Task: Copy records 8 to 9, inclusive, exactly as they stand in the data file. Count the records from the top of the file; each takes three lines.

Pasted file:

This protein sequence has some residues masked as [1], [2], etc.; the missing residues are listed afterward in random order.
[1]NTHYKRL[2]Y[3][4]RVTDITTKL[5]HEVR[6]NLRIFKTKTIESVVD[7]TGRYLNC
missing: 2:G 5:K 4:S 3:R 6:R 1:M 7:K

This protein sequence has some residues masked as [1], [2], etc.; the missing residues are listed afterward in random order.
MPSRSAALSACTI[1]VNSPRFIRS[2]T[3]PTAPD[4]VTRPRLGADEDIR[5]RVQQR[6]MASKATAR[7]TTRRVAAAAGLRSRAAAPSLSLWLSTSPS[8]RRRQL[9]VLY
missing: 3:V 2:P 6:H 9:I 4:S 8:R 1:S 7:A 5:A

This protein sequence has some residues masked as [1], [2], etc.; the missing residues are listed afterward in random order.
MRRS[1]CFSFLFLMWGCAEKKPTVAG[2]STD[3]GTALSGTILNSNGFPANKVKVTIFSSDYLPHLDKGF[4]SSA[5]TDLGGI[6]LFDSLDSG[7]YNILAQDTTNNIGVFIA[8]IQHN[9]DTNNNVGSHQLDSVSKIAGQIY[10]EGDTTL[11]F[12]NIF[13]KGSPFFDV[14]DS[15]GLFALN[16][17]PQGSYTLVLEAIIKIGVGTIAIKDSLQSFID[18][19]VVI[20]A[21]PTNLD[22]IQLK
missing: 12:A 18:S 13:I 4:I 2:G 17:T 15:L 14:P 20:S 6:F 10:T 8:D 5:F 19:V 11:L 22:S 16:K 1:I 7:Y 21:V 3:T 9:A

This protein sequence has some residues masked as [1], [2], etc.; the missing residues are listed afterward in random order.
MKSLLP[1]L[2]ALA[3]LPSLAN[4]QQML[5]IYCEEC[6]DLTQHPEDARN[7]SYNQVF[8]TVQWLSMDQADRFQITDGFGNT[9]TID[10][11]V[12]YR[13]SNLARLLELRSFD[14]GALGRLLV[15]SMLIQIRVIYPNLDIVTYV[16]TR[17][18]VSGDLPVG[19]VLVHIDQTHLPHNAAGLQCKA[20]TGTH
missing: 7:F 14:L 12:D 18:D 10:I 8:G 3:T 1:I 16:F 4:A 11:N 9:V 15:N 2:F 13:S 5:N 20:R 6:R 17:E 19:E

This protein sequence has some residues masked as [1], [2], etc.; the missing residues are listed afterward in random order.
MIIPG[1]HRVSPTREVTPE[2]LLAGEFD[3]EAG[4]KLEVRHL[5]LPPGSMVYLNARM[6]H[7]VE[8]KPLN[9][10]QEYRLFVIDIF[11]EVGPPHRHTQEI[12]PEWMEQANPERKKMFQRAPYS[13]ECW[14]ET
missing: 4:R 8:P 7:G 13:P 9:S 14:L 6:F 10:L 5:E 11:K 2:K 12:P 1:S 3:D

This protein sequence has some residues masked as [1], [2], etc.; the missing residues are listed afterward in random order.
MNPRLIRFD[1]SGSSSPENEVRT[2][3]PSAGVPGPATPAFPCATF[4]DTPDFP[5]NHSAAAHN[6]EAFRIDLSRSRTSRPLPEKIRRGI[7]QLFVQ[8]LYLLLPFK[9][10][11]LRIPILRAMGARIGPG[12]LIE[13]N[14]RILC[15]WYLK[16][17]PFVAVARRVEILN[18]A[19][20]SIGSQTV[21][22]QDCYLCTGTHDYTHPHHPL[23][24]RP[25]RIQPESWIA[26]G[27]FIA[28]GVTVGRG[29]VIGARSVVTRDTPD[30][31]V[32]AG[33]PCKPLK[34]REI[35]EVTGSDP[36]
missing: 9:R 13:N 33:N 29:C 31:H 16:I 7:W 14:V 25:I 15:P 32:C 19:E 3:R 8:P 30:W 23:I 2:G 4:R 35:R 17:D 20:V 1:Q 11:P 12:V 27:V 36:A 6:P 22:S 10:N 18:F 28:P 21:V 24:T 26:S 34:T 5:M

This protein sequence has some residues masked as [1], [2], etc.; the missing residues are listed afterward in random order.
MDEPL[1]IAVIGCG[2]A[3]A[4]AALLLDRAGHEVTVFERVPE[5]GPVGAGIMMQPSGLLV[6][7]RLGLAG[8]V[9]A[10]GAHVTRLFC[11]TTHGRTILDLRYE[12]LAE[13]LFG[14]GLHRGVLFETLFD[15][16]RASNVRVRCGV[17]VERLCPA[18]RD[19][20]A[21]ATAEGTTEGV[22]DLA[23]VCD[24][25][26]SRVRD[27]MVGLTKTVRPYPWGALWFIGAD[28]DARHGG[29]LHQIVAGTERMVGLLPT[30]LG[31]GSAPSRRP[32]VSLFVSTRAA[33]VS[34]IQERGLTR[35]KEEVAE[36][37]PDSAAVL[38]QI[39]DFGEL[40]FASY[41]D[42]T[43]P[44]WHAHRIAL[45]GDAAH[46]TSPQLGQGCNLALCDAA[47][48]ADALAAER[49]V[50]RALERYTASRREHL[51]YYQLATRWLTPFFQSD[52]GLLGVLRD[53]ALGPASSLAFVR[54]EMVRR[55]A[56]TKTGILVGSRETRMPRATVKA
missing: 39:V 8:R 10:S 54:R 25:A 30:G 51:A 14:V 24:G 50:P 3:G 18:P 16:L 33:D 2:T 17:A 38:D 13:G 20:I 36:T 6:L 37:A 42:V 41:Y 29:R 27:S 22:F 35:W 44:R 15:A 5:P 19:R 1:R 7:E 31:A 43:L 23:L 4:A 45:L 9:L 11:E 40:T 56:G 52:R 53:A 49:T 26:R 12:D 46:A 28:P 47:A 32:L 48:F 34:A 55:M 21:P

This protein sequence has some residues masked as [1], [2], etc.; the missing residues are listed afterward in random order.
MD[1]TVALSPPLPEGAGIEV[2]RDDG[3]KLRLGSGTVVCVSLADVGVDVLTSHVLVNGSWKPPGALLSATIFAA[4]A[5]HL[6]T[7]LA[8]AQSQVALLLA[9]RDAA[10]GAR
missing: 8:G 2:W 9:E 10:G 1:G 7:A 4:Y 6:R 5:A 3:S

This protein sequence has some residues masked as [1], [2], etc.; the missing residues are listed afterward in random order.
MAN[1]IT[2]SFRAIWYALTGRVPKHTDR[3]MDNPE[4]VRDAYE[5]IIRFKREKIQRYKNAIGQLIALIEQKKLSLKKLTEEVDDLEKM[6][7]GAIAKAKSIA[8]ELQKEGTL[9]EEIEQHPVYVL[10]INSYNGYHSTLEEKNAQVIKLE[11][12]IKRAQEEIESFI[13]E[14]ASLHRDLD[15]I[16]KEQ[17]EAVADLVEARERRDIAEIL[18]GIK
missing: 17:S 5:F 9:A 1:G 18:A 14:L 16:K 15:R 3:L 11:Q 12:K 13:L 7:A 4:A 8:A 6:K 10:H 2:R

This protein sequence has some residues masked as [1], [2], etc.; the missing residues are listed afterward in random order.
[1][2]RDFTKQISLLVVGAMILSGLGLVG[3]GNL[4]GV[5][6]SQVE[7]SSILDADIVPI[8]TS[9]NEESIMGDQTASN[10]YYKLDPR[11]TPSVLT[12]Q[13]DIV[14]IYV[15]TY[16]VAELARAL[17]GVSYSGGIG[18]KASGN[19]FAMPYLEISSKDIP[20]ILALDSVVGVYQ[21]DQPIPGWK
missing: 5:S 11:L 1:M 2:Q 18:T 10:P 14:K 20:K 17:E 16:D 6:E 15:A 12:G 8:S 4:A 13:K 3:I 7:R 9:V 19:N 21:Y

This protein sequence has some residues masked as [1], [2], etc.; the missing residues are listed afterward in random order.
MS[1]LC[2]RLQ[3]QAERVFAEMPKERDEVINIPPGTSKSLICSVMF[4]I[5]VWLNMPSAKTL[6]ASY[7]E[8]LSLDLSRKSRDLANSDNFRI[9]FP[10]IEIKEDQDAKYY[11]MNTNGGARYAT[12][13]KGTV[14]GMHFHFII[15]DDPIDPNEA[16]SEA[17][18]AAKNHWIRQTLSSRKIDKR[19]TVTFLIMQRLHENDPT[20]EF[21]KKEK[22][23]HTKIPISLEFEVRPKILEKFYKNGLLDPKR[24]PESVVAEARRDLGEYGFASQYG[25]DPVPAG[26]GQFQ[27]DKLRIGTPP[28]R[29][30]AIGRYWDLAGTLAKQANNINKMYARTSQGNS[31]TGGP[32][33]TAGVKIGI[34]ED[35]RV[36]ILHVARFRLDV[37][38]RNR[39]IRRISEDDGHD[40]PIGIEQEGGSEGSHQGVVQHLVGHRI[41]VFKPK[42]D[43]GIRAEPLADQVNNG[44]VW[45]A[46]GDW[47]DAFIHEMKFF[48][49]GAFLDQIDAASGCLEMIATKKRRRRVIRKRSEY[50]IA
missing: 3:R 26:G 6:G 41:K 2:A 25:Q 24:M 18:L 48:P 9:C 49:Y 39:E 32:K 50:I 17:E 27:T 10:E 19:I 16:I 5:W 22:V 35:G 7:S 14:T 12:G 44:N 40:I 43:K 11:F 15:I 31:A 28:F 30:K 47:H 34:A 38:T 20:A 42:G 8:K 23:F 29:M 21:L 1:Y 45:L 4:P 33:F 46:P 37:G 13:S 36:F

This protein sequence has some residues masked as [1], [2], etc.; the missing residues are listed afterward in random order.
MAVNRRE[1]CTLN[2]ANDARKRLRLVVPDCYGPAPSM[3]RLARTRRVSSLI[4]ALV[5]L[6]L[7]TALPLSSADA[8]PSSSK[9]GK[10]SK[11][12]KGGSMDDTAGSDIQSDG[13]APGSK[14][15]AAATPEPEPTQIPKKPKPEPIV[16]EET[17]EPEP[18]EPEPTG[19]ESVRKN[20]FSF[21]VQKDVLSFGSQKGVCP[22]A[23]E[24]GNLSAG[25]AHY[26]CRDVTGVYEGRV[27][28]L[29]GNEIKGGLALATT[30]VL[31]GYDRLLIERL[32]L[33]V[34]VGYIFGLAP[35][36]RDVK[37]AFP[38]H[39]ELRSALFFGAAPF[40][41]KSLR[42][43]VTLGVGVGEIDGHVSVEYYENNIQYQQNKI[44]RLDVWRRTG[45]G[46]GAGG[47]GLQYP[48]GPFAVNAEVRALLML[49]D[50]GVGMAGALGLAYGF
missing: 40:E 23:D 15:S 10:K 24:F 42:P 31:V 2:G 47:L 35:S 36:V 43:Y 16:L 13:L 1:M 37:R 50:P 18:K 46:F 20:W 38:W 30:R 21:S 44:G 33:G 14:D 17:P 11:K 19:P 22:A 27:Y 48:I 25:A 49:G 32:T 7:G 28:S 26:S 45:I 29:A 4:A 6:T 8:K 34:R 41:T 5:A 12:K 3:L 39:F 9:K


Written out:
This protein sequence has some residues masked as [1], [2], etc.; the missing residues are listed afterward in random order.
MD[1]TVALSPPLPEGAGIEV[2]RDDG[3]KLRLGSGTVVCVSLADVGVDVLTSHVLVNGSWKPPGALLSATIFAA[4]A[5]HL[6]T[7]LA[8]AQSQVALLLA[9]RDAA[10]GAR
missing: 8:G 2:W 9:E 10:G 1:G 7:A 4:Y 6:R 5:A 3:S

This protein sequence has some residues masked as [1], [2], etc.; the missing residues are listed afterward in random order.
MAN[1]IT[2]SFRAIWYALTGRVPKHTDR[3]MDNPE[4]VRDAYE[5]IIRFKREKIQRYKNAIGQLIALIEQKKLSLKKLTEEVDDLEKM[6][7]GAIAKAKSIA[8]ELQKEGTL[9]EEIEQHPVYVL[10]INSYNGYHSTLEEKNAQVIKLE[11][12]IKRAQEEIESFI[13]E[14]ASLHRDLD[15]I[16]KEQ[17]EAVADLVEARERRDIAEIL[18]GIK
missing: 17:S 5:F 9:A 1:G 18:A 14:L 16:K 15:R 3:L 11:Q 12:K 13:L 7:A 4:A 8:A 6:K 10:H 2:R